I asked Tsvi Bisk to share his thoughts on Jewish philanthropic giving, particularly as it related to Israel and the American Jewish community.
Mr. Bisk is the director of the Center for Strategic Futurist Thinking and the author of a new book, The Optimistic Jew: A Positive Vision for the Jewish People in the 21st Century.
I am honored by his contribution and hope you find the concept of multi-dimensional giving to leverage economic and social benefits as fascinating as I do.
Jewish Giving in the Twenty-First Century by Tsvi Bisk
The real challenge for Jewry in the 21st century is to develop concepts of “multi-dimensional” and “multi-purpose” giving. To leverage philanthropic dollars to generate multiple effects- much as smart investors leverage investment dollars to generate multiple effects.
As others in this debate have indicated, we must replace the either/or decision making of how to divide the Jewish philanthropic dollar with “national/universal projects” that have both Jewish and universal impact inherent in them. Let’s replace the concept of the philanthropic Chinese menu- 20% of giving to column ‘A’ (Jewish causes) and 80% of giving to column ‘B’ (non-Jewish causes)- with projects which are by nature 100% Jewish and 100% universal.
The Energy Example
In my recent book The Optimistic Jew: a Positive Vision for the Jewish People in the 21st Century (Maxanna Press, 2007) I expand on this concept, devoting an entire chapter to “The Jewish Energy Project” in which I identify petrodollars as a “Jewish Problem” (financing anti-Semitism, terrorism and nuclear weapons). I suggest Jews formulate a coherent energy policy aimed at creating political alliances and economic instruments to help downgrade oil as the dominant international commodity.
In a separate article for a non-Jewish publication entitled “The Energy Project” (The Futurist, January- February 2007) I wrote: “For the sake of our shared environment and international security, the time has come for the West to formulate a coherent energy policy dedicated to downgrading oil as the dominant international commodity.”
It is clear to me that there is a real correlation between “narrow” Jewish interests and universal interests regarding the energy issue. In addition, the issue itself is multi-faceted- environment, economy, alternative energy, security etc.
How Would It Work?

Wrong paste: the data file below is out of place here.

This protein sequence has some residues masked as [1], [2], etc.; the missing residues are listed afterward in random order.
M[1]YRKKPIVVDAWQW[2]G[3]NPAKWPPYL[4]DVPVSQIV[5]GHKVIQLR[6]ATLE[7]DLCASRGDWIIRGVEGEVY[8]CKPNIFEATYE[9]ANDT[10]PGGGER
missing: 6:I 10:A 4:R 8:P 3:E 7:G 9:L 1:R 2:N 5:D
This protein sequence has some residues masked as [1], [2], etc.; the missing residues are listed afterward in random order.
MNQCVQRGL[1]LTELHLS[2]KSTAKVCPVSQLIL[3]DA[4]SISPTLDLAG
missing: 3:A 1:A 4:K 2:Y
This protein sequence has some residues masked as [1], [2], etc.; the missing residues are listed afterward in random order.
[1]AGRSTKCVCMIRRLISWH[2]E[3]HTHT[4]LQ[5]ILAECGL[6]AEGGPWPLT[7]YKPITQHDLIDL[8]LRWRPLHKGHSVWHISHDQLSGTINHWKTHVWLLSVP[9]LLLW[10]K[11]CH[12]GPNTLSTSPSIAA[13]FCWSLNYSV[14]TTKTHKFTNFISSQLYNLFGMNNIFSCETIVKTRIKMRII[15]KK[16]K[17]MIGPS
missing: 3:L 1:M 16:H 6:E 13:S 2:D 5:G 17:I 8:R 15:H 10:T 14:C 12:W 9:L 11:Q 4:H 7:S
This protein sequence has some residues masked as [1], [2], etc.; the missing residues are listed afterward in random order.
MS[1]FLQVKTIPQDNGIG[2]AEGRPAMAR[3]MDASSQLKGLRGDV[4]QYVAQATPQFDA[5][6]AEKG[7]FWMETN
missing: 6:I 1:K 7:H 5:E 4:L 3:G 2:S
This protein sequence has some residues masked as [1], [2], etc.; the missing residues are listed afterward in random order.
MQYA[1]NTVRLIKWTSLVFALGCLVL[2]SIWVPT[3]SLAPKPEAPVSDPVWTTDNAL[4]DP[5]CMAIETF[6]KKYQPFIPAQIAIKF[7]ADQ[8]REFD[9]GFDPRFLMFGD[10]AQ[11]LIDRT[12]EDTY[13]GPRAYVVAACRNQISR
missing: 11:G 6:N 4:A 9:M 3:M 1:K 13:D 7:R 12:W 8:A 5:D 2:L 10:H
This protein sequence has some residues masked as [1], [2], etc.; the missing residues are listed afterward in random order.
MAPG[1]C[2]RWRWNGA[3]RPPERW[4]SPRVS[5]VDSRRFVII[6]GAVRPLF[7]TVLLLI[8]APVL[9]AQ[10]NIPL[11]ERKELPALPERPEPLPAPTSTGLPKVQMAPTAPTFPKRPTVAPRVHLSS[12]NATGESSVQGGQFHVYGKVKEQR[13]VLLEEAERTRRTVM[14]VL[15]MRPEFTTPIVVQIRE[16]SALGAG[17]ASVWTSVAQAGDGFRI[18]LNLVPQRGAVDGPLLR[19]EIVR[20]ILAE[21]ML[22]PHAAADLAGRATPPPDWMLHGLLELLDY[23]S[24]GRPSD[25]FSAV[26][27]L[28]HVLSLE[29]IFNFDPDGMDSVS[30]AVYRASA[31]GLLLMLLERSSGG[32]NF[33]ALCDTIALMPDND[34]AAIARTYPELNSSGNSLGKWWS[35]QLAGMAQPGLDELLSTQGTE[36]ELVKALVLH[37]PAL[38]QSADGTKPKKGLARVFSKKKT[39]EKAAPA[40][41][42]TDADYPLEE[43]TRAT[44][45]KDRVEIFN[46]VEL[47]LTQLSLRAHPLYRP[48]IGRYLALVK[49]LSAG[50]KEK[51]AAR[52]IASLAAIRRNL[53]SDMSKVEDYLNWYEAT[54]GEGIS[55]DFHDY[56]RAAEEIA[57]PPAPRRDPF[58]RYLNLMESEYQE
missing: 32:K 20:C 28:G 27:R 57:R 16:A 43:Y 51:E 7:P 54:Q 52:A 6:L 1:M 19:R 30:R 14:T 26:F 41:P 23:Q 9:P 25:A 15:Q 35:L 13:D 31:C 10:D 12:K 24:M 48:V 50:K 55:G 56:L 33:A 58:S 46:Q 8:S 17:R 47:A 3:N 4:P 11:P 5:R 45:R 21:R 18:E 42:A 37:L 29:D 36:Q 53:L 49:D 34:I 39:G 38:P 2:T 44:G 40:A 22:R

The giver (or local Jewish community) would buy Israel alternative energy technology and donate it to a local hospital. This would have the following multiple effects:
1. Israel gets more immediate economic benefit than if the money were just donated to a public bureaucracy. Research shows that a dollar spent in the private sector has one and a half to twice the positive economic impact (jobs created and economic activity stimulated) than a dollar spent in the public sector. In other words $10,000 dollars spent on Israeli technology would have the same or more economic impact as $15,000 donated to an Israeli charity.
2. Israeli gets more long term economic benefit by establishing itself as a major world player in the alternative energy market, just as it is in the world water technology market.
3. The local Jewish community and Israel gets good PR. Imagine a headline “Jewish Community Contributes Israeli Energy Technology to Local Hospital.”
4. The local community benefits- energy costs of the hospital decrease, enabling it to expand services in other areas.
5. You create a paradigm around which you can form coalitions with many non-Jewish groups to address an issue that is both an existential threat to the Jewish people and a grand-strategic threat to the West- i.e. the power of petroleum.
6. Such a project might appeal to non-involved young Jewish people and stimulate them to get involved with a Jewish project, thus it becomes another tool to fight assimilation and growing alienation from Israel.
The concept of “national-universal projects” addressed within Jewish frameworks has been anticipated by people like Ruth Messinger, who founded The American Jewish World Service (as well as other organizations).
It’s Already Happening
Following a talk I gave this past summer in Minneapolis, attendees organized The Minnesota Jewish Energy Project (MJEP) dedicated to implementing the above concept in their local community. (If you are interested in creating a similar organization in your state or community I suggest you contact Brian H. Davis, the founder of MJEP at: email@example.com).
Real Numbers of Jewish Giving to Israel
Israel’s GDP this year (2007) will be over $150 billion. Assuming that all Diaspora contributions and Israel Bonds total about $1.5 billion dollars, this would be equivalent to only 1% of Israel’s GDP.
Now ask the following question: “What if $250 million dollars of this money were used to buy Israeli alternative energy technology- what would be the long term impact of that policy on Israel’s economy and Israel’s ability to solve its own social problems without having to go like a beggar for handouts. What if one billion dollars a year were used to buy Israeli alternative energy technology?”
The economic, social, environmental, political and Jewish potential of “multi-purpose,” “multi-dimensional” giving within the framework of national-universal projects boggle the mind.
Let’s discard the Chinese menu method of giving and adopt the above integrated approach.
The Optimistic Jew and Contact Information
The Optimistic Jew: a Positive Vision for the Jewish People in the 21st Century is available from Amazon and Barnes & Noble.
Mr. Bisk is also the author of Futurizing the Jews: Alternative Futures for Meaningful Jewish Existence in the 21st Century (Praeger Press, 2003).
You can reach him at firstname.lastname@example.org.